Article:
Police explain what went wrong at the Capitol
As mobs of demonstrators marched to the seat of the U.S. government on Wednesday, the law enforcement agency defending it had the same number of officers on hand as a routine day. The Defense Department and Capitol Police had prepared for a crowd numbering in the low thousands and threats such as isolated stabbings and fist fights, Rep. Jason Crow, D-Colo., said, citing Army Secretary Ryan McCarthy. As rioters stormed the U.S. Capitol, a police lieutenant ordered officers not to use deadly force. Police Chief Steven Sund told The Washington Post that House and Senate security officials denied his request to put the District of Columbia National Guard on standby ahead of time. Sund, who has announced his resignation, said his superiors worried about the “optics” of formally declaring an emergency ahead of Wednesday’s demonstration.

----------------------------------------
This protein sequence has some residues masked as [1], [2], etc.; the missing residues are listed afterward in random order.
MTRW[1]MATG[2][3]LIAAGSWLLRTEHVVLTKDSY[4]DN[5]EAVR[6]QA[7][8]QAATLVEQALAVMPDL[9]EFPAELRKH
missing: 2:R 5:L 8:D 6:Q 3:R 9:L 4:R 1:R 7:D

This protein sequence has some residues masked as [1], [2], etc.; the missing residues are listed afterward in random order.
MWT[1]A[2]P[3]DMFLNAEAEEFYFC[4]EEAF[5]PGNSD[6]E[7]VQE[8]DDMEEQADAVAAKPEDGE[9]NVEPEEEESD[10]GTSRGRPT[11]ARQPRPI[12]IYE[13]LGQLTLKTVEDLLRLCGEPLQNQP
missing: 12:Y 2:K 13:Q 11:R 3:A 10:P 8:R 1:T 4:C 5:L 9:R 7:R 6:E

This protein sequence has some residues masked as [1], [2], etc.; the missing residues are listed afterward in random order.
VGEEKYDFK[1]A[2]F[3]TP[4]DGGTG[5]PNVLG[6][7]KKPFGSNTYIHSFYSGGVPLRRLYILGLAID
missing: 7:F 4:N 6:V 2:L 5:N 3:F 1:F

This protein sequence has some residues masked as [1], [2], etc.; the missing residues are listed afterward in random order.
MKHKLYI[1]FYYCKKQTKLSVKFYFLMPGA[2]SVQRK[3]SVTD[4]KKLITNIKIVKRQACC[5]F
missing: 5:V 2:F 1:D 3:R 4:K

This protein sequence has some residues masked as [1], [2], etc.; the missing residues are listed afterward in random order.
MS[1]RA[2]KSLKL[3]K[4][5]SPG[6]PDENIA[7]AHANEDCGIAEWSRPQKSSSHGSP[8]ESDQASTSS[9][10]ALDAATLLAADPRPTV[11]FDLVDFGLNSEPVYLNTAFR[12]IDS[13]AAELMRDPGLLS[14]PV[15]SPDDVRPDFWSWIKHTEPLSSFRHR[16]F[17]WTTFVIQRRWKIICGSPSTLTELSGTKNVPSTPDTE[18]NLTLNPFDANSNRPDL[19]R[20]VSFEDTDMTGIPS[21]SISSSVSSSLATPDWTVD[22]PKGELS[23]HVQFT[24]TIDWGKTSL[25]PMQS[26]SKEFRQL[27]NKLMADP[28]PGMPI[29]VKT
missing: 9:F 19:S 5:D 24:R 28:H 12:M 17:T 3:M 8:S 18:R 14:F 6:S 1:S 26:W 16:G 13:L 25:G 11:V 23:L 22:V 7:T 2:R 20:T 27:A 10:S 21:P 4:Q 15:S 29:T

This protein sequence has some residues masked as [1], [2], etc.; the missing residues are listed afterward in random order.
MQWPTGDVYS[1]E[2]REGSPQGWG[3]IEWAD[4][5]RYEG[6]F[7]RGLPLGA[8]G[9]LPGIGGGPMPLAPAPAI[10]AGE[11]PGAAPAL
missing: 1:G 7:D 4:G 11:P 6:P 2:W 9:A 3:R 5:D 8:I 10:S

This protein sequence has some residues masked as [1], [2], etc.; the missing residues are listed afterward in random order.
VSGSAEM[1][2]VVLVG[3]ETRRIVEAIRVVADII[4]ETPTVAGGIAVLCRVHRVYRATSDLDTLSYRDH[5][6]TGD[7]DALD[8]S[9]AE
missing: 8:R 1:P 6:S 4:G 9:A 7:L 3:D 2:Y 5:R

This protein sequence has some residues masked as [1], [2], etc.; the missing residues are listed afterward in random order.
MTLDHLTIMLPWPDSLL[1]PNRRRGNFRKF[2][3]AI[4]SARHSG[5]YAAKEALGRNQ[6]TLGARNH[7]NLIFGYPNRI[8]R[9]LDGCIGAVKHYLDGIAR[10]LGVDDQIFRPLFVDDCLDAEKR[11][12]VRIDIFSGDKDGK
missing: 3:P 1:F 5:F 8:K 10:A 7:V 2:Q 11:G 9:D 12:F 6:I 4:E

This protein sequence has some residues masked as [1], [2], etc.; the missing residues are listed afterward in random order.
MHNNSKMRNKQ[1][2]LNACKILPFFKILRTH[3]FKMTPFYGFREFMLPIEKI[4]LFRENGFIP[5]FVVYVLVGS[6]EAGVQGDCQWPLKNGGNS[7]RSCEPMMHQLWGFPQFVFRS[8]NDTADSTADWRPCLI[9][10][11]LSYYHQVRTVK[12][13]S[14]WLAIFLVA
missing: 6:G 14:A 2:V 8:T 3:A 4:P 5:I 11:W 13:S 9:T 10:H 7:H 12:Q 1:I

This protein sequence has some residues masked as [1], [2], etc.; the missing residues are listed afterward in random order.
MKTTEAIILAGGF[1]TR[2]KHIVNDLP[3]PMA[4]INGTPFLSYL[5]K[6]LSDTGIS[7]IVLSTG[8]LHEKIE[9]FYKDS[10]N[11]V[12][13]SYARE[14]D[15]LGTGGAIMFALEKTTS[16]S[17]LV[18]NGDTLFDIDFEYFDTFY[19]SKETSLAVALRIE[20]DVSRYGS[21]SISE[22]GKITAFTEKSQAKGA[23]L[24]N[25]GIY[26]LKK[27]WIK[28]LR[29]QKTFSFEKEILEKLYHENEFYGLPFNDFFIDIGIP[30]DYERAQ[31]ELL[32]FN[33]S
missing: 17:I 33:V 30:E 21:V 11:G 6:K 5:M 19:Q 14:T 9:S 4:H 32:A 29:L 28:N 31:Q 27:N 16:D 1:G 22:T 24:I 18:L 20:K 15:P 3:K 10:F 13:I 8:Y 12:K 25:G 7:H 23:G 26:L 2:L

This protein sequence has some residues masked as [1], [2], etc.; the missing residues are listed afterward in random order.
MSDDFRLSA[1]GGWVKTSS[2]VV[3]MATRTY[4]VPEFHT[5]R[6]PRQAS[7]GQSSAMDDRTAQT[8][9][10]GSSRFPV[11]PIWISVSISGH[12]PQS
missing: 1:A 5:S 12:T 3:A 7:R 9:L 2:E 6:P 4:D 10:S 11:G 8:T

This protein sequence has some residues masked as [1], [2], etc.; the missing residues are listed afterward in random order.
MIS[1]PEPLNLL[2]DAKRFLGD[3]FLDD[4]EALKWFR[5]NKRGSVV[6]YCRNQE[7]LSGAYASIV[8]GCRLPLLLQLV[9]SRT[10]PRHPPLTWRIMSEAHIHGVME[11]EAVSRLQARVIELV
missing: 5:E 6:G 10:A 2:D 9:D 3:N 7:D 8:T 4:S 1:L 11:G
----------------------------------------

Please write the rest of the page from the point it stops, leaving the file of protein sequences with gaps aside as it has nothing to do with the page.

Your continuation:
Is more violence expected? Washington Mayor Muriel Bowser called for an emergency declaration from the Department of Homeland Security in advance of President-elect Joe Biden’s Jan. 20 inauguration. The FBI in an internal bulletin warned of possible armed protests at all 50 state capitols starting this coming weekend.
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